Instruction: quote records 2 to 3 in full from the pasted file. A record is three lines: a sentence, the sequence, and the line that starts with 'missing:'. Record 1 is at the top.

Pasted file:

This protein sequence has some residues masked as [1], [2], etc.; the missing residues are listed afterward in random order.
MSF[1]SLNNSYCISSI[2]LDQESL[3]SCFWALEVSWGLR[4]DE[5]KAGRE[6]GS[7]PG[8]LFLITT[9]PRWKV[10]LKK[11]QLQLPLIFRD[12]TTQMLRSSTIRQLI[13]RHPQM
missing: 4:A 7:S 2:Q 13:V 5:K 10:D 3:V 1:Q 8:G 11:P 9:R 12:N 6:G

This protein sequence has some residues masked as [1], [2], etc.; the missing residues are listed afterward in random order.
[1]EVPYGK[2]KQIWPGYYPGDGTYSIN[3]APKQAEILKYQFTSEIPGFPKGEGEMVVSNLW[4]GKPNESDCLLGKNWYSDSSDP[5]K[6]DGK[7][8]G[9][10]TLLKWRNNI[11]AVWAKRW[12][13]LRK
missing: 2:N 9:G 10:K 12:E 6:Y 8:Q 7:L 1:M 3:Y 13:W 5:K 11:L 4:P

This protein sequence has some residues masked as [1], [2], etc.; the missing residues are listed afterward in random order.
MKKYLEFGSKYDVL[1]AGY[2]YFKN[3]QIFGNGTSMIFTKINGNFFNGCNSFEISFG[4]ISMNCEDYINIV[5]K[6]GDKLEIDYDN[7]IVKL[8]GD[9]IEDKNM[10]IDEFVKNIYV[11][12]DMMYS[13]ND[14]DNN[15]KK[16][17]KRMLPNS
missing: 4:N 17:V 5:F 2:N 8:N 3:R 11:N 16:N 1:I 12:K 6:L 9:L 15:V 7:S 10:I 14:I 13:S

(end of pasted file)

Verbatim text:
This protein sequence has some residues masked as [1], [2], etc.; the missing residues are listed afterward in random order.
[1]EVPYGK[2]KQIWPGYYPGDGTYSIN[3]APKQAEILKYQFTSEIPGFPKGEGEMVVSNLW[4]GKPNESDCLLGKNWYSDSSDP[5]K[6]DGK[7][8]G[9][10]TLLKWRNNI[11]AVWAKRW[12][13]LRK
missing: 2:N 9:G 10:K 12:E 6:Y 8:Q 7:L 1:M 3:Y 13:W 5:K 11:L 4:P

This protein sequence has some residues masked as [1], [2], etc.; the missing residues are listed afterward in random order.
MKKYLEFGSKYDVL[1]AGY[2]YFKN[3]QIFGNGTSMIFTKINGNFFNGCNSFEISFG[4]ISMNCEDYINIV[5]K[6]GDKLEIDYDN[7]IVKL[8]GD[9]IEDKNM[10]IDEFVKNIYV[11][12]DMMYS[13]ND[14]DNN[15]KK[16][17]KRMLPNS
missing: 4:N 17:V 5:F 2:N 8:N 3:R 11:N 16:N 1:I 12:K 6:L 9:L 15:V 7:S 10:I 14:I 13:S